I have a medical emergency and my 401k from Vanguard won't give me my money until I pay the bill and show them what the health insurance company will pay. They send this information to the IRS for review and then the IRS sends me check minus taxes. Is this legal? It is my money. Why can't I just draw it out and have them take the taxes before they give the money. It sounds insane. I am going to die without treatment. If I had the money to pay them I wouldn't need to dip into my retirement account. This makes no sense. I am 43 years old and have put at least $1000 a month into my 401k and now when I need it to save my life they won't give it to me. I don't have the money upfront. If I did I wouldn't need my retirement. Hello..I am thinking are you people insane. This is my hard earned money now I need it to save my life I still have one minor child at home and need to stay alive for him. Get this they told me if I die all I have to do is provide a copy of the death certificate and they will send me the money for the funeral. Seriously are these people for real. They want me to die because it is cheaper than keeping me alive. It's my money....I could say that a million times. Are there any loopholes I can use to get some of my money to save my life. Everyday I wait I lose my chance of staying alive for me and my family.
Country relating to Question: United States
State (if USA): Minnesota
Talking to Vanguard where my 401k is at. Had extensive conversations with four different people and get the same answer.
Thank you for your question. I will do my best to assist you with your concerns. If you would like me to clarify my answer, I will be happy to do so. I also happen to have been licensed by FINRA/NASD prior law, and am familiar with regulations for investments and 401Ks from both ends of the spectrum.To answer directly, I am afraid it is very legal. The IRS expressly places limitations on withdrawals from 401K plans and other retirement accounts before you turn 59 1/2 or older, since those funds are supposed to be used for retirement, not for emergency use or other potential expenses. The 401K plan has no choice but to send the funds in as authorized because otherwise they would be violating federal regulations. While I agree that this is your hard-earned money, it becomes 'yours' to do with without restrictions only when you are older than 59 1/2. As much as I would love to give you a different answer, the administrator is correct because otherwise the funds do not have to be provided to you.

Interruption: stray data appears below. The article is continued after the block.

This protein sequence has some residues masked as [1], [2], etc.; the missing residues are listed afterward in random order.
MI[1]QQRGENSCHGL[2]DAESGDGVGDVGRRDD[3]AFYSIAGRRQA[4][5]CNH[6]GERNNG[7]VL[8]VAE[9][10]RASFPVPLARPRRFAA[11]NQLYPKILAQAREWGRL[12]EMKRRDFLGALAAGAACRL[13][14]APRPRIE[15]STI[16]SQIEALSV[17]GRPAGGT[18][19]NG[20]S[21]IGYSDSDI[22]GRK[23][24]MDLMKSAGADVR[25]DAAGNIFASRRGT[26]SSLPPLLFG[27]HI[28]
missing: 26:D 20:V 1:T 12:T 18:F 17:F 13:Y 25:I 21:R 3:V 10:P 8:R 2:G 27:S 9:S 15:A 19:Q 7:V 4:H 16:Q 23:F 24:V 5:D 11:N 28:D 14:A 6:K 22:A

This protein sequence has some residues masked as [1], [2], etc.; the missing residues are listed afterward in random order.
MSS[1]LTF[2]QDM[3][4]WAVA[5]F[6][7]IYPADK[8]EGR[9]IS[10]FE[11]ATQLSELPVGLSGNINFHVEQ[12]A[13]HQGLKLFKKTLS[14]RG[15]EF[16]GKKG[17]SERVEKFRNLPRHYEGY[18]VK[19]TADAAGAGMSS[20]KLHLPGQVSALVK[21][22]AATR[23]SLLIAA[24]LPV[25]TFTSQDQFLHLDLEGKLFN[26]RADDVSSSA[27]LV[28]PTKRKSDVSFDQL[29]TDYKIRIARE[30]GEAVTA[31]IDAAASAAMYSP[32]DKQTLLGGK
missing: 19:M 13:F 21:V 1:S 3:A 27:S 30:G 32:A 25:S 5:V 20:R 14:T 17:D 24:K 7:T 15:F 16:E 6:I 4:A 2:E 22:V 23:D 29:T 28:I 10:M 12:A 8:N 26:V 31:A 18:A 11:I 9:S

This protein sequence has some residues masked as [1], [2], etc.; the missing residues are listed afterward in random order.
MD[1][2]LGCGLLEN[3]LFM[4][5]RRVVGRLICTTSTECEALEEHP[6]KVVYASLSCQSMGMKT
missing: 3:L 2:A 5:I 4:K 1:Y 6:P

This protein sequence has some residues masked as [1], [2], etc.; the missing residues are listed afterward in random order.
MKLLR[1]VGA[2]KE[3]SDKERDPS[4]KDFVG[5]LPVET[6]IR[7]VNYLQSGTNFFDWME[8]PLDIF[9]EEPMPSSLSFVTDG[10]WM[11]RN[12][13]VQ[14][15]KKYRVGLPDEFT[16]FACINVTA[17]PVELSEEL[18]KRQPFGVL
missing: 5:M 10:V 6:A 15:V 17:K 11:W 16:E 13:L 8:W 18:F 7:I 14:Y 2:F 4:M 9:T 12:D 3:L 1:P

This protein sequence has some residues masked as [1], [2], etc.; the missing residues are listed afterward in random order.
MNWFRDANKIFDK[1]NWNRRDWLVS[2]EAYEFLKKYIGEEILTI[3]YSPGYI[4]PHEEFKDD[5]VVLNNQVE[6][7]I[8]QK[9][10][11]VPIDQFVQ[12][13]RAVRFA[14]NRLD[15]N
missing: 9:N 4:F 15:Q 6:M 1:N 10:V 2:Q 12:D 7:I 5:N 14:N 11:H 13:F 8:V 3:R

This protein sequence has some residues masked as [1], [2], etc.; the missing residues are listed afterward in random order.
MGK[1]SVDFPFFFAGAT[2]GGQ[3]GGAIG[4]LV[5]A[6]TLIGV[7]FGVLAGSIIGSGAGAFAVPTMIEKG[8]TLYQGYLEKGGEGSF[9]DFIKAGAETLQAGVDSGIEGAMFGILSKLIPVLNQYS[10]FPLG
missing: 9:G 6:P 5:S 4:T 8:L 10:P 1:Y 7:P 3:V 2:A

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Can I roll over half of my retirement into my spouses name? If so can he then put it in the bank so we can draw out the money we need to save my life?
Thank you for your follow-up, Cheryl.A roll-over has to take place from account to account, but it would still be under your name, not your spouse's name. So no, you would have to roll-over into your own account, not under his name. The IRS does permit a 'spousal rollover' which permits the spouse to continue the retirement account as an IRA and keep the assets tax-deferred, but that is permitted only when and if you are deceased, not when you are living. I wish I had better news for you, truly. The only suggestion remaining is to contact the 401K administrator and claim 'medical hardship' as grounds for withdrawal, but that would still have to be approved before the funds are granted, and then you would not have to pay a penalty on the withdrawal. I am assuming that this is what you are attempting to do now.Good luck.Dimitry Esquire41105.9410246528
They will give me medical hardship but I have to upfront the money of $114,000 first then get a copy of what insurance will pay then they send to IRS for review then IRS has Vanguard send me what I need and take taxes out of the the remainder of the 401K. Big problem I don't have $114,000 to do the upfront and insurance companies take forever to say what they are going to pay? What if my husband and I file a Legal Separation tomorrow can we then roll over half of the retirement to him and then he can put the money whereever he want to put it so we can use it to save my live.
Thank you for your follow-up, Cheryl.It has nothing to do with being legally separated, that would not free up the funds. Insurance companies can take time, but if you are pursuing a medical payout, that can pay out within 4 weeks to 3 months of your filing. I do not know how quickly you may need the funds, and while I would love to provide you with a short-cut, you really have to follow their process as they put it in place. This has nothing to do with the administrator any more, it is federal law.Good luck.Dimitry Esquire41105.9542916667
What if we get a divorce then can we roll over half of the retirement into my spouses name as an agreement in the divorce decree and then the spouse could take the money out and put it in the bank after paying taxes and then we could use that money to save my life.